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28 July 20206 minute read

Commentary on the Schrems II ruling: “Serious implications”

The Court of Justice of the EU (CJEU) today handed down its judgment in the long-awaited case of Data Protection Commissioner v Facebook Ireland Limited, Maximillian Schrems (Case C-311/18, commonly referred to as Schrems II).

The CJEU declared the EU-U.S. Privacy Shield framework to be invalid as a mechanism for transferring personal data to the U.S. It also held that the more widely-used Standard Contractual Clauses remain valid, but businesses must verify whether the overall context of the transfer (including the destination country) offers appropriate safeguards to individuals’ personal data and require EU data protection regulators to suspend or prohibit transfers where such appropriate safeguards cannot be provided.

Please see commentary on the case below. If you would like to speak with one of our lawyers, please let us know.

Commenting on the case, Sabine Fehringer, partner at global law firm DLA Piper in Vienna, said:

“Today’s judgment has serious implications on the transfer of personal data outside the EU and is a wake-up call for EU businesses. For those businesses that previously relied upon Privacy Shield, an alternative transfer mechanism must be found. However, before using Standard Contractual Clauses, which are the most commonly-used alternative transfer mechanism, businesses will need to verify the existence of appropriate safeguards, taking into consideration the real-life risks of such transfer, within the context of the sector / industry and other relevant factors including the destination country. This will also apply for businesses currently using Standard Contractual Clauses. EU data protection authorities will have the unenviable task of determining the sufficiency of appropriate safeguards and is likely to trigger a further round of political discussions between the EU and U.S.”

  • For background, the GDPR regulates the transfer of EU personal data, requiring a valid transfer mechanism under Chapter V GDPR to be in place. Such mechanisms include adequacy decisions of the European Commission (such as Privacy Shield) and appropriate safeguards (such as Standard Contractual Clauses). Standard Contractual Clauses are the most commonly-used transfer mechanism.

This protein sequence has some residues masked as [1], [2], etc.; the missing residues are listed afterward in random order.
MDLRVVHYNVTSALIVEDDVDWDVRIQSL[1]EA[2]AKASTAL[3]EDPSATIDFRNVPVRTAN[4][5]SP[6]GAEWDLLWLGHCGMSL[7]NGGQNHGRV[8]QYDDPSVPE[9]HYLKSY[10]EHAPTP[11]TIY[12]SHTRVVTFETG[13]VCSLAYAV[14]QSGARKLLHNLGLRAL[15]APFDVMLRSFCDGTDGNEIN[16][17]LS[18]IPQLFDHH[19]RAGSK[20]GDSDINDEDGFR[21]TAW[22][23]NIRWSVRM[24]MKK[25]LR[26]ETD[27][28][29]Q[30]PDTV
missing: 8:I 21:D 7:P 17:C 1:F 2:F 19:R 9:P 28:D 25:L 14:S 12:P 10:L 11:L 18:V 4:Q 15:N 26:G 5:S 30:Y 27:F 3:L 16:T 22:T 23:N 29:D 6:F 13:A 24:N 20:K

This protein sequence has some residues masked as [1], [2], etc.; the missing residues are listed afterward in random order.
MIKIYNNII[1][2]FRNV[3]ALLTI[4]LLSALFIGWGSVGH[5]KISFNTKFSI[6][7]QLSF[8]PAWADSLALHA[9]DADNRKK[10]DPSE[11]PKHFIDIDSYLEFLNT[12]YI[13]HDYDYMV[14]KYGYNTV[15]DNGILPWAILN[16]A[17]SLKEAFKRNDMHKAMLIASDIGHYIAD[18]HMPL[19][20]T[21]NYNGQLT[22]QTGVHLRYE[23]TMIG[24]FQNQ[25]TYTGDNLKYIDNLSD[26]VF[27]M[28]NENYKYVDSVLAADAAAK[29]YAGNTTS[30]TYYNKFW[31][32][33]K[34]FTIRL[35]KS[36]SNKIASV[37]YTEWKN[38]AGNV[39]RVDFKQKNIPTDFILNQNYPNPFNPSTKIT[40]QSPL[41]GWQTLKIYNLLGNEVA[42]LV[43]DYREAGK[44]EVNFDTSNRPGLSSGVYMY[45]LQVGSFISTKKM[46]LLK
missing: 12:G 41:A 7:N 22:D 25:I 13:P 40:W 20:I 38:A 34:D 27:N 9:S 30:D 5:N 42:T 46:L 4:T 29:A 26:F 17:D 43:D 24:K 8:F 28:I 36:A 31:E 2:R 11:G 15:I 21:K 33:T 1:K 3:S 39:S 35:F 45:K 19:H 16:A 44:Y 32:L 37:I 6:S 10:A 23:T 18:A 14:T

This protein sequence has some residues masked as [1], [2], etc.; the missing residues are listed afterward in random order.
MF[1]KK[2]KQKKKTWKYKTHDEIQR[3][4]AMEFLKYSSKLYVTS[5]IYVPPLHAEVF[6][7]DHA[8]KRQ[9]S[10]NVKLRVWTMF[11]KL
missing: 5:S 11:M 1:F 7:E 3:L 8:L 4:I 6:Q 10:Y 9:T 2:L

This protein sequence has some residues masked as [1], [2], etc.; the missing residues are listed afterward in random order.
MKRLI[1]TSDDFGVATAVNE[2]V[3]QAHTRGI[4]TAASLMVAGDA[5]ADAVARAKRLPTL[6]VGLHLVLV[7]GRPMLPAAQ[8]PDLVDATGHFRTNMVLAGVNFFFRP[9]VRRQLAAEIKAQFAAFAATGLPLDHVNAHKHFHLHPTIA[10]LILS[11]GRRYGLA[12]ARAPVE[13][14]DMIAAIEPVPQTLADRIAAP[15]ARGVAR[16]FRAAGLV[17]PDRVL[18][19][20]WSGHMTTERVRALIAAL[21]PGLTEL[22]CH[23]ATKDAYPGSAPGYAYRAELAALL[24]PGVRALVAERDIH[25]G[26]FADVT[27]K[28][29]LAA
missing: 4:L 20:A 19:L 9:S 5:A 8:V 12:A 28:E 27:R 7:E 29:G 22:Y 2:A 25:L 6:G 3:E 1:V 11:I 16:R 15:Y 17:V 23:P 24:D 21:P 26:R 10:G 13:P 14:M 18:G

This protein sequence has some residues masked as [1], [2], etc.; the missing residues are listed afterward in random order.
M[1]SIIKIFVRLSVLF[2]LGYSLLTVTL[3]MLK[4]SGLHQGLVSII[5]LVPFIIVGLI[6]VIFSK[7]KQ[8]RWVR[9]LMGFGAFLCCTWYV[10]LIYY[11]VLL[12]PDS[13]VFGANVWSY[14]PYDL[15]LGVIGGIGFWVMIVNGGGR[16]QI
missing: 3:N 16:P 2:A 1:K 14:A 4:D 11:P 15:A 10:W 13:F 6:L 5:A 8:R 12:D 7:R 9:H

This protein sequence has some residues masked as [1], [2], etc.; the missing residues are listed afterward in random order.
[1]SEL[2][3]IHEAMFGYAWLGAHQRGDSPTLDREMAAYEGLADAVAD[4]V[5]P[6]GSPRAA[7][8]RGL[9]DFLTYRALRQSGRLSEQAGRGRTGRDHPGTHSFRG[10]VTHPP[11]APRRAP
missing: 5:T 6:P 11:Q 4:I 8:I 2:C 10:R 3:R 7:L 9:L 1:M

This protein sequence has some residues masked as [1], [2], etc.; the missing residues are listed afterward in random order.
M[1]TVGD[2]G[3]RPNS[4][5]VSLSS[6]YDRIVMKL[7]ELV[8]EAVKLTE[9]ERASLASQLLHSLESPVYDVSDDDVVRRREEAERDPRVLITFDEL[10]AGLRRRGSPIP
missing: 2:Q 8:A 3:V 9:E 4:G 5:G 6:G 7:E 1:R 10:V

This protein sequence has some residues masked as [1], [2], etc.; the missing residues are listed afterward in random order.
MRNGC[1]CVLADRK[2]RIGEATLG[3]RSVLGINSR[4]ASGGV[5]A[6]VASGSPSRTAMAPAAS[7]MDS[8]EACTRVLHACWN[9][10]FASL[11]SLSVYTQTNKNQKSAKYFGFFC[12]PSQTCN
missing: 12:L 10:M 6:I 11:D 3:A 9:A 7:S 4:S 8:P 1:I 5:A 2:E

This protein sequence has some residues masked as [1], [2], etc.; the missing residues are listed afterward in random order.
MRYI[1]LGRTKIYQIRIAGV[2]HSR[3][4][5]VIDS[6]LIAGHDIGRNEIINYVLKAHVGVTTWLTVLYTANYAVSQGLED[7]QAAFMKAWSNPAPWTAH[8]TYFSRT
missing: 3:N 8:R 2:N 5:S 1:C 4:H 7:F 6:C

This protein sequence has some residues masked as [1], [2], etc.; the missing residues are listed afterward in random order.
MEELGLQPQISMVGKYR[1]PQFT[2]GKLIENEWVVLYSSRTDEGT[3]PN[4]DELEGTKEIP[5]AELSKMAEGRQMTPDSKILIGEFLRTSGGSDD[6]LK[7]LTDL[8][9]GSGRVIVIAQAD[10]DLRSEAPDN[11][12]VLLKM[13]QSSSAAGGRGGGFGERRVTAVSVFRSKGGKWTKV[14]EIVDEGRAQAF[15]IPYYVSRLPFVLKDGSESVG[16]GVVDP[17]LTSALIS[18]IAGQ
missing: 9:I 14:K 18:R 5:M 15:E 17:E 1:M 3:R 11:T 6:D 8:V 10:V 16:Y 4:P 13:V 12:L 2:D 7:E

• This is not the first time the CJEU has invalidated a transfer mechanism. In 2015, the CJEU invalidated the EU-U.S. Safe Harbor framework (the predecessor to Privacy Shield) in a case commonly referred to as Schrems I, a complaint by the same individual as in the current case. At the heart of Schrems’ complaint was the fact that U.S. surveillance laws did not offer adequate protection for EU personal data.
  • If cross-border personal data flows were seriously disrupted or stopped, the negative impact on EU GDP could reach between - 0.8% and - 1.3%, according to evidence submitted by the BSA Software Alliance. This would be equivalent to roughly 3-4x the economic decline that Europe experienced during the 2012 economic downturn.
  • DLA Piper has over 180 experience data protection, privacy and security team members located in countries across EMEA, Asia Pacific and the US. Our lawyers work together to advise some of the world’s leading brands and corporations on international data protection and compliance issues, working independently or alongside consultants. We are deeply involved in the evolution of data protection and privacy law at an international level. The firm is designing a methodology to help clients navigate the resulting challenges that today’s judgement presents.